The wildflowers of southeastern Australia must be near their peak since David M. aka petrichor@Flickr of Sydney continues to find intriguing plants to share (original via BPotD Flickr Group Pool). Once again, don’t forget to visit David’s weblog, Kipili.com.
Fringed lily or fringe lily is another one of those lily-relative plants that taxonomists have difficulty placing in a particular family. I’ve seen it listed in the Liliaceae (ASGAP), the Asphodelaceae (Plants for a Future Database), the Anthericaceae (New South Wales Flora Online), and, what seems to be currently accepted by the Angiosperm Phylogeny Group (and a family I don’t think I’ve heard of before), the Laxmanniaceae. One day, perhaps, all of these vexing taxonomic problems will be resolved and a stable portrait will emerge.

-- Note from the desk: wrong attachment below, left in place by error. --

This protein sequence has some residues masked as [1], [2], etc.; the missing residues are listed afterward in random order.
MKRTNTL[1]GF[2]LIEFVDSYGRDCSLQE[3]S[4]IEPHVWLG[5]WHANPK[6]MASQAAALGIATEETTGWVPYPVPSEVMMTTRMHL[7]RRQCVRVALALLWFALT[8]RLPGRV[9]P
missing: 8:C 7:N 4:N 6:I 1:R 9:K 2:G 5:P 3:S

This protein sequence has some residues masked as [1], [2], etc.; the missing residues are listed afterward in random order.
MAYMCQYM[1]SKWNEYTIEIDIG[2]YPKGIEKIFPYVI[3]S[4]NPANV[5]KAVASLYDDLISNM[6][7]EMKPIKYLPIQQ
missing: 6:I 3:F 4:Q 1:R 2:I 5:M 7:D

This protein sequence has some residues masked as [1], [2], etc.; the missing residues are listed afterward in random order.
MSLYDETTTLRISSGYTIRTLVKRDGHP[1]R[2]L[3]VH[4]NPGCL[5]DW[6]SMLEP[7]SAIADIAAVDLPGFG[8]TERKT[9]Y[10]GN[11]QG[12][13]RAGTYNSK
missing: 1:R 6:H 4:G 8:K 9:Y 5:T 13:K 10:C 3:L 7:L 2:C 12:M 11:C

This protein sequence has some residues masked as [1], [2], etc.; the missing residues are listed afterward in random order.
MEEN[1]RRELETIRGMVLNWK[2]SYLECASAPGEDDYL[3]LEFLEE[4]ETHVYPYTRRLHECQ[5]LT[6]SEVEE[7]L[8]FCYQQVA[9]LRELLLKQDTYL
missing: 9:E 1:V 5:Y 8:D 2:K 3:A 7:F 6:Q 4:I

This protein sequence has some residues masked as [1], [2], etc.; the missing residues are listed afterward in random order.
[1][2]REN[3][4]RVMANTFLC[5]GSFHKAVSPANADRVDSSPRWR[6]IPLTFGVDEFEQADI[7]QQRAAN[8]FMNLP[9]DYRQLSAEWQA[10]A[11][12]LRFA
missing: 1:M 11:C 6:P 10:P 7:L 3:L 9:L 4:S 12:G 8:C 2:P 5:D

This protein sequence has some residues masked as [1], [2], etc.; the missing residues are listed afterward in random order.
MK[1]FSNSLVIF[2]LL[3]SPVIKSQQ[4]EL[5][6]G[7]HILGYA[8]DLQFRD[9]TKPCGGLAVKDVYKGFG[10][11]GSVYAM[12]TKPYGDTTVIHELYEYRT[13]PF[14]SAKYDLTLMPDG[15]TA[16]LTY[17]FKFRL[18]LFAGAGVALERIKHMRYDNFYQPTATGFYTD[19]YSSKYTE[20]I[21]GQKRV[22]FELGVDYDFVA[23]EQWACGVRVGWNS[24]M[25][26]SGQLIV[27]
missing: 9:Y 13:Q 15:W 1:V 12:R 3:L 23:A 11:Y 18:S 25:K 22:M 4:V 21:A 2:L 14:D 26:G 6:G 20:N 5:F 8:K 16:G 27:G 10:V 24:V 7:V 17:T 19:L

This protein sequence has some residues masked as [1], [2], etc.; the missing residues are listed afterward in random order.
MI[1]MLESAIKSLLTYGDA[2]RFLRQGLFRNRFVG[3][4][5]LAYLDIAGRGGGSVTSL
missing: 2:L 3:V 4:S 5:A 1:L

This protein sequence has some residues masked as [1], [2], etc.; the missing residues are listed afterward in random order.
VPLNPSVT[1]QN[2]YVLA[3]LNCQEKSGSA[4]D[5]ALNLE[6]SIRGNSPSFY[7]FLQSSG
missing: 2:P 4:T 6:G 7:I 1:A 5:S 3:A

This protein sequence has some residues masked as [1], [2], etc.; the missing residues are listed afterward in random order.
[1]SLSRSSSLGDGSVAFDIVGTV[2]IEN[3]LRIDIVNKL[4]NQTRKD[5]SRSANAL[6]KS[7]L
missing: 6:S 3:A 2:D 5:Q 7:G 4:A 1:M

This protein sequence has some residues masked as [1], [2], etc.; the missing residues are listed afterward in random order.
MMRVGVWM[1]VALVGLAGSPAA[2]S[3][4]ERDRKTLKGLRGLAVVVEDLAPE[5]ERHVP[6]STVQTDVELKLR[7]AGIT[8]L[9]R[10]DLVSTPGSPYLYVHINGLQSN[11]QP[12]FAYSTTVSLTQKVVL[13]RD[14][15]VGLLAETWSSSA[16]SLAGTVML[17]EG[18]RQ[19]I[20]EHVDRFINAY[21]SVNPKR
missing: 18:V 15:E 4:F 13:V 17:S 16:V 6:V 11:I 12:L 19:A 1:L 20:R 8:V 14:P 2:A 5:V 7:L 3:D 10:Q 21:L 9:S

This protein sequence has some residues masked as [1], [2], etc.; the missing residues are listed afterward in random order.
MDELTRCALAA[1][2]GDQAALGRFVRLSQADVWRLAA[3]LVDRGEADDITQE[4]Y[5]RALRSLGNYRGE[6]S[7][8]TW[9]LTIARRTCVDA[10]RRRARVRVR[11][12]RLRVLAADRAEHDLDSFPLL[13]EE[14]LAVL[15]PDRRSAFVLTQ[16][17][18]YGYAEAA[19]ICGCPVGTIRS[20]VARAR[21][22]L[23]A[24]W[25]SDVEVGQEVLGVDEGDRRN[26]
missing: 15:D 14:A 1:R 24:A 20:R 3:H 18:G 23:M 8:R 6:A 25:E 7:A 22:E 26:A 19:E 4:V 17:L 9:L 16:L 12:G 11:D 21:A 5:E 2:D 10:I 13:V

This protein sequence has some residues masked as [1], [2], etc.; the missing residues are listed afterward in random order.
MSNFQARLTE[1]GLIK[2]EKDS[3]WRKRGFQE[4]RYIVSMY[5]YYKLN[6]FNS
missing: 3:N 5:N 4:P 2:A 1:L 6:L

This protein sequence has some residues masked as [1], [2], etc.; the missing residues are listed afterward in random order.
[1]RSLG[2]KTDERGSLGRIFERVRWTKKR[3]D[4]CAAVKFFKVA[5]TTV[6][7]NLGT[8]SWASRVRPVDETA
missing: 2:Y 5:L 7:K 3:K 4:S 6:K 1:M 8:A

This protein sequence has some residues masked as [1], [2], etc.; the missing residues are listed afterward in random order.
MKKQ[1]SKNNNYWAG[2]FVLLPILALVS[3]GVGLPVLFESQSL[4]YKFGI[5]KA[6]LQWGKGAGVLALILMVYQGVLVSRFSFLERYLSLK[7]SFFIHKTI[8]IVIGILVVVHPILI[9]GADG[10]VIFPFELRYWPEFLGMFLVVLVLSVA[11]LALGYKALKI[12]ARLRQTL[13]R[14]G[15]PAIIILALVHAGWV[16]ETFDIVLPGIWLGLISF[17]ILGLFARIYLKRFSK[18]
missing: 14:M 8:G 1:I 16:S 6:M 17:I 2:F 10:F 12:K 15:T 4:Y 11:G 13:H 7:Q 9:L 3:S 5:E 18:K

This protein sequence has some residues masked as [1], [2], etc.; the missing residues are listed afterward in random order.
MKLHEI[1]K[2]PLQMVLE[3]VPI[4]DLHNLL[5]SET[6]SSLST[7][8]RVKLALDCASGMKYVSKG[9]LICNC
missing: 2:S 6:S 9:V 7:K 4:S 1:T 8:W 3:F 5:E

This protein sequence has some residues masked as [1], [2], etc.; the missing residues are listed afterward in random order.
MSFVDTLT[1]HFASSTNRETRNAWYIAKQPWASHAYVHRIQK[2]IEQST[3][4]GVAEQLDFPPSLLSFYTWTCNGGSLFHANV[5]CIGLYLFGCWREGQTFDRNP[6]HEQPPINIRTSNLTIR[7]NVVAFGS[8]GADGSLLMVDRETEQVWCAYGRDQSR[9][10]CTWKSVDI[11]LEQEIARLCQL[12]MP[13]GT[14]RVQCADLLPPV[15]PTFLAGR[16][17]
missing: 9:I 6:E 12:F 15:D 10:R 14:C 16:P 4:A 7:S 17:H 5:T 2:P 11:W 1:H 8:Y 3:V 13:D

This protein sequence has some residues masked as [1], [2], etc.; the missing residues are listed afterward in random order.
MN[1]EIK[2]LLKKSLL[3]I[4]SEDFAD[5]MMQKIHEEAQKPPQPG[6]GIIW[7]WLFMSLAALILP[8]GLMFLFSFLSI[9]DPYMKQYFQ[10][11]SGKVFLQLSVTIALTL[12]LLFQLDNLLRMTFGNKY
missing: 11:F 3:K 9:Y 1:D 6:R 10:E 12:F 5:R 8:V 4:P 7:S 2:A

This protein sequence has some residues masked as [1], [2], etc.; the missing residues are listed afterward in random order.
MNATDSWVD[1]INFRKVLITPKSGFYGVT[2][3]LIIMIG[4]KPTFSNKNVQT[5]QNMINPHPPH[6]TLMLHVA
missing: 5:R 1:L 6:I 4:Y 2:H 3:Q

The web page by the Association of Societies for Growing Australian Plants (ASGAP) suggested above explains the scientific name of the plant: Thysanotus is derived from the Greek thysanotos, meaning fringed; tuberosus is from the Latin tuberculum, or a swelling. The latter name refers to the underground tubers, illustrated on the NSW Flora page linked-to in the second paragraph.